Chinese Whispers By Nicholas Gormanston
Chinese Whispers, the new exhibition at the Fine Art Society Gallery in Bond Street by artists Rob and Nick Carter, is a series of playful takes on a number of familiar works by Andy Warhol. At the show’s opening night, Nick Carter told me they had selected the Warhol images and then sent them off to a number of different factories in China, where normally the lines of artists are involved in mass-producing perfect copies of world-famous paintings. They were given instructions for each to make a facsimile ink drawing of a Warhol, and then pass it on to the next factory artist. The Carters added the requirement that each copy artist should make one tiny, subtle alteration to the drawing they’ve received, before they pass it along the chain to the next one….so it’s literally played out as it is in the children’s game, where the end result is starkly different from the original concept. The thirty completed drawings in each of the series in this exhibition are shown in sequence placed in a single, large frame.
The “Playboy Bunny” is a selection from 30 drawings of the instantly recognisable trademark Playboy logo. Warhol’s New York studio was called The Factory, where the former advertising designer, and his assistants, produced his tongue-in-cheek perception of the banal images of what were the mass consumer brands in America in the 1950s – the Carters here apply a dash of British irony to the mix by sending Warhol’s work to be interpreted by copy artists in mass production factories. When the thirtieth version has emerged from a Chinese factory, the image is so greatly changed from the original that the Bunny ears resemble those artfully-shaped napkins placed on tables at a top restaurant. The most ambitious of the series involves 50 ink drawings taken from Warhol’s version of Leonardo da Vinci’s Last Supper. At first recognisable and representational, when you get forty-nine versions on you are looking at what is like an abstract version of the original.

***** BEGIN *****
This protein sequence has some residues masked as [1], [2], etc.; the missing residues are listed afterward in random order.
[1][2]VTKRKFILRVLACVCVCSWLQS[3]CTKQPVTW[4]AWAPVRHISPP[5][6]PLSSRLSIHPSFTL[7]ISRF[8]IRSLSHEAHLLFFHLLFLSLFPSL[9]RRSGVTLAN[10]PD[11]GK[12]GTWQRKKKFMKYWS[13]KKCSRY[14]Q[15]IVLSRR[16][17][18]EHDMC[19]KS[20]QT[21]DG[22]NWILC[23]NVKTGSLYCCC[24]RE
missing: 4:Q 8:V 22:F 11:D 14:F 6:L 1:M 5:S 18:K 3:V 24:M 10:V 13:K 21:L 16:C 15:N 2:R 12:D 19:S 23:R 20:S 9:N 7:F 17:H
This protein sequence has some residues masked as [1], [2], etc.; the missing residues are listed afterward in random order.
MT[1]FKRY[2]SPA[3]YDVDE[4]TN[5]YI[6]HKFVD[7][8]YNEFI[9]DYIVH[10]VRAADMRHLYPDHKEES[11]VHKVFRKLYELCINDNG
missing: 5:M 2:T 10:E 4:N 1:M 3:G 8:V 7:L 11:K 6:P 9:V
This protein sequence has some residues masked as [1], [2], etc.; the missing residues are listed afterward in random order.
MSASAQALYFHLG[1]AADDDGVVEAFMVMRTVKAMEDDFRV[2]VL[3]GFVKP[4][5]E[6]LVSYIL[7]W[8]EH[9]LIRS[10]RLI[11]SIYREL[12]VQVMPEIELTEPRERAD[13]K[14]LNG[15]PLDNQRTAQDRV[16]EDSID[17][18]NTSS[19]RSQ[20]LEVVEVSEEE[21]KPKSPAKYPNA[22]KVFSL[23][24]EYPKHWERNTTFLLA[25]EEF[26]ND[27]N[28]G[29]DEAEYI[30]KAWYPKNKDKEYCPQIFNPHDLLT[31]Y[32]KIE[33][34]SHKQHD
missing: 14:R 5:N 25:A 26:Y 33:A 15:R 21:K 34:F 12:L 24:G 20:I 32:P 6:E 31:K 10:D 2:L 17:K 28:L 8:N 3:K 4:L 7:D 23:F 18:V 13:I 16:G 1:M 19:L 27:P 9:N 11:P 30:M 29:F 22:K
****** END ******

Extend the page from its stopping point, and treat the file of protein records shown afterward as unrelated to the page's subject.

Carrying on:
I think the work of this creative duo is worth collecting. I should have bought one from Postcards from Vegas, their show I saw at the same gallery in 2011. One that stood out for me in particular was a blown-up reproduction of an old postcard of Neuschwanstein, mad King Ludwig of Bavaria’s massive castle, which “Uncle Walt” Disney used in his first Disneyland as the model for Sleeping Beauty’s castle, with its pointy turrets and snow-capped mountain peaks. In their work, Rob and Nick Carter juxtaposed the Alpine sentimentality of Disney’s castle with the functioning neon sign that they attached to it, adapted from an old American one with the message: “Pioneer Pawn, 24 Hours.”
There is also the Carters’ digital rendering of Sleeping Venus, the beautiful, erotic nude painted by the Venetian artist Giorgione in 1510. They’ve made real-time video footage of a model called Ivory Flame – a name Andy Warhol would’ve liked – asleep, and blended it with computer-generated animation, so we are presented with Venus who sleeps on while the Venetian landscape around her transforms from day to night. Very slowly, over two and a half hours, she breathes, occasionally shifts her position, a foot twitches or a hand stirs. You cannot own the real Giorgione, but you could buy a contemporary digital version….
Rob and Nick Carter’s Chinese Whispers exhibition runs until 29th January at:
The Fine Art Society Gallery
148 New Bond Street
London W18 2JT